Two years ago we completed the re-finance of our house. I thought I would go through some of the numbers and things that have happened.
Original Loan: 30 year mortgage, 5.875%, closed July 2007
New Loan: 15 year mortgage, 3.375%, closed November 2011
Increase in monthly payment: $157.69
Reduction in total term: 10 years, 8 months
Principal paid on new loan in the first 24 payments: 10.67%
Principal paid on old loan in prior 24 payments: 4.97%
Amount ‘extra’ paid on new loan over last 24 months: $0Amount ‘extra’ paid on old loan over the prior 24 payments: $4,144
Number of months before euphoria of making double the impact wore off: 2
Number of times I’ve regretted not taking a longer term re-finance so that I could have extra cash each month: ~5Average amount of time (in seconds) for me to completely dismiss that idea as ‘the crazy talking’: 4
Happiness on a scale of 1 to 10 when my tax preparer followed up to make sure that the reduced interest amount for 2012 was correct: 10
My calculated age at end of original 30 year term: 62My calculated age at end of new 15 year term: 52
My kids ages at end of original 30 year term: 28 and 26My kids ages at end of new 15 year term: 17 and 15
So, some things to take away from the above numbers:
- If we stay in our home and don’t make any adjustments to the mortgage, we will have it completely paid off prior to the kids starting college, which has always been a goal of mine.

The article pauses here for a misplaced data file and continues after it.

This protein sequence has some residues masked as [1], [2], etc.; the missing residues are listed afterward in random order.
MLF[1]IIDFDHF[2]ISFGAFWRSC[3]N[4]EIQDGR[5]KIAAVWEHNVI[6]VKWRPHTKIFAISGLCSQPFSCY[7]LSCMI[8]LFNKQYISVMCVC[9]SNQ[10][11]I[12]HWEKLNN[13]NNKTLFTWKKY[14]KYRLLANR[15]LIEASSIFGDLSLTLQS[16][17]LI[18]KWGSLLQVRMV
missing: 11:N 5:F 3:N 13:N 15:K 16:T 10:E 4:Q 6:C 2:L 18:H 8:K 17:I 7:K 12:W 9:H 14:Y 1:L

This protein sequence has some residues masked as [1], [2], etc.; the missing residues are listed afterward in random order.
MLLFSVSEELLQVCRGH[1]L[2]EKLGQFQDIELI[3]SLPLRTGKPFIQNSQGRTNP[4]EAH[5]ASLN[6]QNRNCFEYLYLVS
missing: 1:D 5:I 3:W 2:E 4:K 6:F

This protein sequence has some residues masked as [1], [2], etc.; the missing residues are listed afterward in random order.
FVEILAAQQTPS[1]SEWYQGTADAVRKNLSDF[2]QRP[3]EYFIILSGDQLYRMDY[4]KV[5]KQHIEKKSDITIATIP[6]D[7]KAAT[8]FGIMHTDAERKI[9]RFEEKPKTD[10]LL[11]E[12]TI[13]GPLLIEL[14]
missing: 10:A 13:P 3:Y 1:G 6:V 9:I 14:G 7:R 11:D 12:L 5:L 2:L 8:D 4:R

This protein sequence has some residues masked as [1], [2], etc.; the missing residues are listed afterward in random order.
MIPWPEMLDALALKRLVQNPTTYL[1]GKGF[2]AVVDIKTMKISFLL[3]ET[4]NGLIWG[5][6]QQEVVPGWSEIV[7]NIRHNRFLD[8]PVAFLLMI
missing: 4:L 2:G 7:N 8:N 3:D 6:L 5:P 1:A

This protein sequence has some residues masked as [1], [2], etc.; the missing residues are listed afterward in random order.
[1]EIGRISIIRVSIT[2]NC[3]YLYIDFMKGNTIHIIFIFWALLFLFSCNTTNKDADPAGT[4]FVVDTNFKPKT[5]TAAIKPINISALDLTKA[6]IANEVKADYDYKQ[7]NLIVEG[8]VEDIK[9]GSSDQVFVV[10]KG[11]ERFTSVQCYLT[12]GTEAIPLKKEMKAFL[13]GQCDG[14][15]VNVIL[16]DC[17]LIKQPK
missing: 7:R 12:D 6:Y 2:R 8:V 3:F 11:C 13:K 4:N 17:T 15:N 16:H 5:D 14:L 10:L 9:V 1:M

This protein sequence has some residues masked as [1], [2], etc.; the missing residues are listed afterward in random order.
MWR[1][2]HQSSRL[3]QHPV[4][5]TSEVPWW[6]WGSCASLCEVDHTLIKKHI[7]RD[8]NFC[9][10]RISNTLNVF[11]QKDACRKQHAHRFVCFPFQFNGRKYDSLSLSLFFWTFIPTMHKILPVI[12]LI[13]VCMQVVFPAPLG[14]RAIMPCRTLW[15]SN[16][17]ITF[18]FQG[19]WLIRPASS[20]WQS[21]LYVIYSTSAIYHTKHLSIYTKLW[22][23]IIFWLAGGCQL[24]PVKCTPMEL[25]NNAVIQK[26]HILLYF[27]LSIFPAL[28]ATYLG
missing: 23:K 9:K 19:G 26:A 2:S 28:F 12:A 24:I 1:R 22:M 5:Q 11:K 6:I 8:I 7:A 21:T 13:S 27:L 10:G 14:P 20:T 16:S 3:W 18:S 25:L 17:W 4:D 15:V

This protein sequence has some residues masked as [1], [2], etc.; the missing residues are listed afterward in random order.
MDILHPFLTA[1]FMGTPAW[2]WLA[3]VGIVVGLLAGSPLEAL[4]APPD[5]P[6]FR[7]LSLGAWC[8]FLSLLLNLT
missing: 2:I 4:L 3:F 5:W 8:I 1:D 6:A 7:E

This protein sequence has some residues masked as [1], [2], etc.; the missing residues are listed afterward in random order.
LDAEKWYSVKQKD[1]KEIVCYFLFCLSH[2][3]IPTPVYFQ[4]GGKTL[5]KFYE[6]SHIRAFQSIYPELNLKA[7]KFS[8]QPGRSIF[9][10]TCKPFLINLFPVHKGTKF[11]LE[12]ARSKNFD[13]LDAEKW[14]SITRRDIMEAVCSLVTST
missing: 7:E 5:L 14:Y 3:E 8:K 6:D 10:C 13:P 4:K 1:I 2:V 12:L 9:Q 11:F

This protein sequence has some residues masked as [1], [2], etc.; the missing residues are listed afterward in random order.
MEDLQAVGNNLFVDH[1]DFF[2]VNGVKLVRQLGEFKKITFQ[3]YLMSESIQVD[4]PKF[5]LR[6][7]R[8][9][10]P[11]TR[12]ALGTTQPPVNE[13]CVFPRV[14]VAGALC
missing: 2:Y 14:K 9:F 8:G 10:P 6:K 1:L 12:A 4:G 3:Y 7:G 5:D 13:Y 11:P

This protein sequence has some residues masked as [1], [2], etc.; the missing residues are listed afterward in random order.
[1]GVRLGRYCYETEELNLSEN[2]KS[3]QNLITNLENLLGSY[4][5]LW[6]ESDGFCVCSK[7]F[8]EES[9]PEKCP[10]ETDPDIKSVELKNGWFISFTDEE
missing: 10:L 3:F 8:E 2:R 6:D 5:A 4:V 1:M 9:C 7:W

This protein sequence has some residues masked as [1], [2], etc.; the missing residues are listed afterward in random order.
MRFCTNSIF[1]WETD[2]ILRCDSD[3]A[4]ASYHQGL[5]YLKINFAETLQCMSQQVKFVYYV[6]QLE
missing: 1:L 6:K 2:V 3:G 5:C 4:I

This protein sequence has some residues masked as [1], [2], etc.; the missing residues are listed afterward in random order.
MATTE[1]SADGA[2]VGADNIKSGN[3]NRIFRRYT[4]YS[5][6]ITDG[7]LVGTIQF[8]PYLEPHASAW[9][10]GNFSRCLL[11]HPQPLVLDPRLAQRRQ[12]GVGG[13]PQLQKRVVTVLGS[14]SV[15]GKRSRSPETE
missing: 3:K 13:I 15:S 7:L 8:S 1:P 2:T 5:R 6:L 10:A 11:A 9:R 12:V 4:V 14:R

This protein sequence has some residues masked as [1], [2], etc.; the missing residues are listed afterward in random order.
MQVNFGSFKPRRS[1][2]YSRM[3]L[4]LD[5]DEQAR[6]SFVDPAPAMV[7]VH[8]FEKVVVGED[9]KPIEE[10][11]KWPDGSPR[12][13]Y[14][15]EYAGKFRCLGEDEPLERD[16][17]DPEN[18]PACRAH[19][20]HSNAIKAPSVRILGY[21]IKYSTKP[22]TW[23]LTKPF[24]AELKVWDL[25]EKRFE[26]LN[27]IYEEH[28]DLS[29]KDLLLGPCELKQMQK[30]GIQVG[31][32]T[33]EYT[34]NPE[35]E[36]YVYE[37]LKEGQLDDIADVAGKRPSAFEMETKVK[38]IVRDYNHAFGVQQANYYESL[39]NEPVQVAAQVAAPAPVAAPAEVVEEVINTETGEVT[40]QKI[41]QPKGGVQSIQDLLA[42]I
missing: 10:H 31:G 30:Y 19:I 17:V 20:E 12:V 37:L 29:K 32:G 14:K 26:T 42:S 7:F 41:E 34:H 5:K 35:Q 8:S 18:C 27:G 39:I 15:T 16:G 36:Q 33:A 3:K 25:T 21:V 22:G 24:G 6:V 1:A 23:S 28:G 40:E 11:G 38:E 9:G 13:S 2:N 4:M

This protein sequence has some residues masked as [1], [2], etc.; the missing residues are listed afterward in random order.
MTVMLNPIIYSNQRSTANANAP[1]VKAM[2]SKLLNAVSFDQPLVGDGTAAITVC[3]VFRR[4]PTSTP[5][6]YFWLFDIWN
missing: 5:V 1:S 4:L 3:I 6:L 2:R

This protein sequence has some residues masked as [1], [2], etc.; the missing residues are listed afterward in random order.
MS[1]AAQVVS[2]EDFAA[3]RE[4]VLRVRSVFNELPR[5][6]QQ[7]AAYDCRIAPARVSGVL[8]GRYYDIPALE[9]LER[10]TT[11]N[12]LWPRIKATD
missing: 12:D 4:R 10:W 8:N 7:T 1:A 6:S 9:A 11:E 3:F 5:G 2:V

- We would also have at least 10 years of being mortgage free while still being in the workforce. This would definitely help set the table for a more successful retirement.
- When I was still paying on the old mortgage but working through the details of the re-fi, the numbers were incredible to me. By paying essentially what I was paying anyways every month, I’d be making almost double the impact. That was awesome for the first couple of months. Luckily, I anticipated this.
- Paying the mortgage off early is not a priority right now. Any extra money goes toward savings goals such as saving for a new car, home improvements, travel, or retirement.
- If I were to pay the mortgage early, I would likely do so when I could pay off the entire balance at once. So, if I made a boatload in the stock market and my trading account balance (after taxes) exceeded my mortgage balance, it would be then that I might consider a payoff.
- We are nowhere near that possibility in our current state.
- But I’m OK with that.
- I think we chose the perfect term length. It doesn’t crimp our lifestyle and keeps us honest to our savings goals. The truth is that extra cash flow would be nice, but wouldn’t be worth it at all.
I know many of you must have taken advantage of the low rates back around the time they hit thier low point. I’d love to hear from those who have had their re-fi’s and how you’ve fared, emotionally and financially, in the subsequent months.Copyright 2017 Original content authorized only to appear on Money Beagle. Please subscribe via RSS, follow me on Twitter, Facebook, or receive e-mail updates. Thank you for reading.